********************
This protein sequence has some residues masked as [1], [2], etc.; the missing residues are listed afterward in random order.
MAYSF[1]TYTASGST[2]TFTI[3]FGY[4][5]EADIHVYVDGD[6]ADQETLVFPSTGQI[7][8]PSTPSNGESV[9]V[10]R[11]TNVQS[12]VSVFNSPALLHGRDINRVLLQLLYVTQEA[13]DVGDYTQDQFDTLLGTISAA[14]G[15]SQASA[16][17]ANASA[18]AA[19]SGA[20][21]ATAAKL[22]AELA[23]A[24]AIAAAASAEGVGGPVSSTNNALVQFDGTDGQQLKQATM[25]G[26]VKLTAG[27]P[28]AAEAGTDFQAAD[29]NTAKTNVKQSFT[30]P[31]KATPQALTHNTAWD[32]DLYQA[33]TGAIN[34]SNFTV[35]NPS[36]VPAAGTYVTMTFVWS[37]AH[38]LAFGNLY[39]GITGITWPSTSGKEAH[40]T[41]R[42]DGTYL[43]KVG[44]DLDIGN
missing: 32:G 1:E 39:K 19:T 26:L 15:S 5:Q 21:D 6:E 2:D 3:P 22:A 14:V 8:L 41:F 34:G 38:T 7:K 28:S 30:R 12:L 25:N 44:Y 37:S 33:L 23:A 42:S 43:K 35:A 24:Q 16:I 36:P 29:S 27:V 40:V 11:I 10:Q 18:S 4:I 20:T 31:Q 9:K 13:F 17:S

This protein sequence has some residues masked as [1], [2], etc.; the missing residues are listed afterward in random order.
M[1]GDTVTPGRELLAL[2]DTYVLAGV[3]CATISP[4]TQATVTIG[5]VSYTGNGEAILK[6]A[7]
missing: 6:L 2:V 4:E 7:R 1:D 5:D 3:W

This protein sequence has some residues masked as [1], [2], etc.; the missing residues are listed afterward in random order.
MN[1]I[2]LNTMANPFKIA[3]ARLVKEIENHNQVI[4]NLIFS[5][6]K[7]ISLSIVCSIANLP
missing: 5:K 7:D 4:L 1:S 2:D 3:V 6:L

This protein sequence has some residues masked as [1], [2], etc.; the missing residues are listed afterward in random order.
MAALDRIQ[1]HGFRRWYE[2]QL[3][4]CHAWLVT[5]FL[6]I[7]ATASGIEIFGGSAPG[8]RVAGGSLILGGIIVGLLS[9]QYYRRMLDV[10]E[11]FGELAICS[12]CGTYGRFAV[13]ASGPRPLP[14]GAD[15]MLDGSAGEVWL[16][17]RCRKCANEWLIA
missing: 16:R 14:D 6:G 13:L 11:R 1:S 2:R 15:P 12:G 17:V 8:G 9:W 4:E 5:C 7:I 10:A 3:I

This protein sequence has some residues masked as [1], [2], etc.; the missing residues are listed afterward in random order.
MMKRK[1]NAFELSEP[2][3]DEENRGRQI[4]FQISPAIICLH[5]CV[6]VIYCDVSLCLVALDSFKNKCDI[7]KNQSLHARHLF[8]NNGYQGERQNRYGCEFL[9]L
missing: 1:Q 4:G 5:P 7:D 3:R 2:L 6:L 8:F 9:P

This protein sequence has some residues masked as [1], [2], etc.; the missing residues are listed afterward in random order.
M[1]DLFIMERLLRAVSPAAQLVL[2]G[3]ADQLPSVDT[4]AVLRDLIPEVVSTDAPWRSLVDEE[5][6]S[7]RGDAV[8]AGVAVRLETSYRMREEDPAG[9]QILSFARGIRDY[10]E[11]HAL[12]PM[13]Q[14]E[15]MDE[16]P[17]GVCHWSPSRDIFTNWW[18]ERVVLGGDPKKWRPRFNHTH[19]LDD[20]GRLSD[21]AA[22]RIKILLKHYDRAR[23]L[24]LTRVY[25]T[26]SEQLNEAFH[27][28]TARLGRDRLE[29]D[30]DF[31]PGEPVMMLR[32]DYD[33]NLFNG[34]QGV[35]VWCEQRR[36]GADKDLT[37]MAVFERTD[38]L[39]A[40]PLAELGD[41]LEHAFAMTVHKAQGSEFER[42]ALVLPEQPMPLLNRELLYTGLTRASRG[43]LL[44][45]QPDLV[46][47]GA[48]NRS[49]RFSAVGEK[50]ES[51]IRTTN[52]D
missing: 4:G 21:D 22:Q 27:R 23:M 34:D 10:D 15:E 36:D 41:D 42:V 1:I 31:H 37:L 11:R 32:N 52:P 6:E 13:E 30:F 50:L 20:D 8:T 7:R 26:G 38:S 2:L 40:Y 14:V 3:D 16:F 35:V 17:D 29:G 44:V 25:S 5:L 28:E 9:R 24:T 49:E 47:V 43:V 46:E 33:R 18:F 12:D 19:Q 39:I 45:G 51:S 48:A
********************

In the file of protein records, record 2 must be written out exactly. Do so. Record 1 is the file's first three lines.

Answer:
This protein sequence has some residues masked as [1], [2], etc.; the missing residues are listed afterward in random order.
M[1]GDTVTPGRELLAL[2]DTYVLAGV[3]CATISP[4]TQATVTIG[5]VSYTGNGEAILK[6]A[7]
missing: 6:L 2:V 4:E 7:R 1:D 5:D 3:W